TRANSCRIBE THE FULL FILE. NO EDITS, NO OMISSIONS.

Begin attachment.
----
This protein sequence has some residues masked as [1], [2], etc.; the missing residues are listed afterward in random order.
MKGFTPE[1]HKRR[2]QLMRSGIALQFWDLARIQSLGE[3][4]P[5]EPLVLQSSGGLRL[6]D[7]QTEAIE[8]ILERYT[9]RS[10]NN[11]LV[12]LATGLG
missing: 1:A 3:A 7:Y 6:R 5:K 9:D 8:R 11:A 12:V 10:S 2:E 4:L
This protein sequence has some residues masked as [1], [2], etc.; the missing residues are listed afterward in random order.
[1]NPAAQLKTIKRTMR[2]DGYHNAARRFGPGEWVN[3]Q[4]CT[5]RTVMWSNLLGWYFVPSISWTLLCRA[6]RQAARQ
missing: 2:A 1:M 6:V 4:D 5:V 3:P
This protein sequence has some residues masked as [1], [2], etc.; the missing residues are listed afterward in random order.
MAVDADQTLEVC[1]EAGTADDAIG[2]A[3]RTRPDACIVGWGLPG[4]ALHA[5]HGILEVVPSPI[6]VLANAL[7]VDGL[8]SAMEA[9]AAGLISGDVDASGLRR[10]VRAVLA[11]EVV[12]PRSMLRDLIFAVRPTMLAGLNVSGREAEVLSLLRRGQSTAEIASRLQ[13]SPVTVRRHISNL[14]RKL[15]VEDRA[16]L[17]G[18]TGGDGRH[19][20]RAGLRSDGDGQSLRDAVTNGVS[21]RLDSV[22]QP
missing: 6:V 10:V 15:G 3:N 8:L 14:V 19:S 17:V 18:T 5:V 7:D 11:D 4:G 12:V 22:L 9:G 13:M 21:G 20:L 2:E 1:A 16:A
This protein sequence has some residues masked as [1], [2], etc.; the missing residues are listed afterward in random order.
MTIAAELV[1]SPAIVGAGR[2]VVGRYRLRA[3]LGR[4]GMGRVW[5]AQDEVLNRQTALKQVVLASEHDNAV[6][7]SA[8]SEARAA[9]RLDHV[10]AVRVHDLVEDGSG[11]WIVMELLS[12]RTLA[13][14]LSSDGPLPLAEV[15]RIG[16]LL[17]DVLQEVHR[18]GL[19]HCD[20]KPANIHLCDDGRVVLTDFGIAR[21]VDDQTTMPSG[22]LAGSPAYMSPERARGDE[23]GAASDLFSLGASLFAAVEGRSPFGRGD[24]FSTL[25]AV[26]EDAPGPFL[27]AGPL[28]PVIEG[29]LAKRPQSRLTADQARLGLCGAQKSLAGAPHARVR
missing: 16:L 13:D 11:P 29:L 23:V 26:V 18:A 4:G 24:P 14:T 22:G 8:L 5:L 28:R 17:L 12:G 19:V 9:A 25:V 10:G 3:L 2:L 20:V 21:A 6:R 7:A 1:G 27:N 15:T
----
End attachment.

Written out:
This protein sequence has some residues masked as [1], [2], etc.; the missing residues are listed afterward in random order.
MKGFTPE[1]HKRR[2]QLMRSGIALQFWDLARIQSLGE[3][4]P[5]EPLVLQSSGGLRL[6]D[7]QTEAIE[8]ILERYT[9]RS[10]NN[11]LV[12]LATGLG
missing: 1:A 3:A 7:Y 6:R 5:K 9:D 8:R 11:A 12:V 10:S 2:E 4:L
This protein sequence has some residues masked as [1], [2], etc.; the missing residues are listed afterward in random order.
[1]NPAAQLKTIKRTMR[2]DGYHNAARRFGPGEWVN[3]Q[4]CT[5]RTVMWSNLLGWYFVPSISWTLLCRA[6]RQAARQ
missing: 2:A 1:M 6:V 4:D 5:V 3:P
This protein sequence has some residues masked as [1], [2], etc.; the missing residues are listed afterward in random order.
MAVDADQTLEVC[1]EAGTADDAIG[2]A[3]RTRPDACIVGWGLPG[4]ALHA[5]HGILEVVPSPI[6]VLANAL[7]VDGL[8]SAMEA[9]AAGLISGDVDASGLRR[10]VRAVLA[11]EVV[12]PRSMLRDLIFAVRPTMLAGLNVSGREAEVLSLLRRGQSTAEIASRLQ[13]SPVTVRRHISNL[14]RKL[15]VEDRA[16]L[17]G[18]TGGDGRH[19][20]RAGLRSDGDGQSLRDAVTNGVS[21]RLDSV[22]QP
missing: 6:V 10:V 15:G 3:N 8:L 14:V 19:S 17:V 18:T 5:V 7:D 11:D 4:G 12:V 22:L 9:G 13:M 21:G 20:L 2:E 1:A 16:A
This protein sequence has some residues masked as [1], [2], etc.; the missing residues are listed afterward in random order.
MTIAAELV[1]SPAIVGAGR[2]VVGRYRLRA[3]LGR[4]GMGRVW[5]AQDEVLNRQTALKQVVLASEHDNAV[6][7]SA[8]SEARAA[9]RLDHV[10]AVRVHDLVEDGSG[11]WIVMELLS[12]RTLA[13][14]LSSDGPLPLAEV[15]RIG[16]LL[17]DVLQEVHR[18]GL[19]HCD[20]KPANIHLCDDGRVVLTDFGIAR[21]VDDQTTMPSG[22]LAGSPAYMSPERARGDE[23]GAASDLFSLGASLFAAVEGRSPFGRGD[24]FSTL[25]AV[26]EDAPGPFL[27]AGPL[28]PVIEG[29]LAKRPQSRLTADQARLGLCGAQKSLAGAPHARVR
missing: 16:L 13:D 11:P 29:L 23:V 26:V 18:A 4:G 24:P 14:T 22:G 8:L 5:L 28:R 17:L 12:G 19:V 9:A 25:V 10:G 3:L 2:L 20:V 21:A 6:R 7:A 1:G 27:N 15:T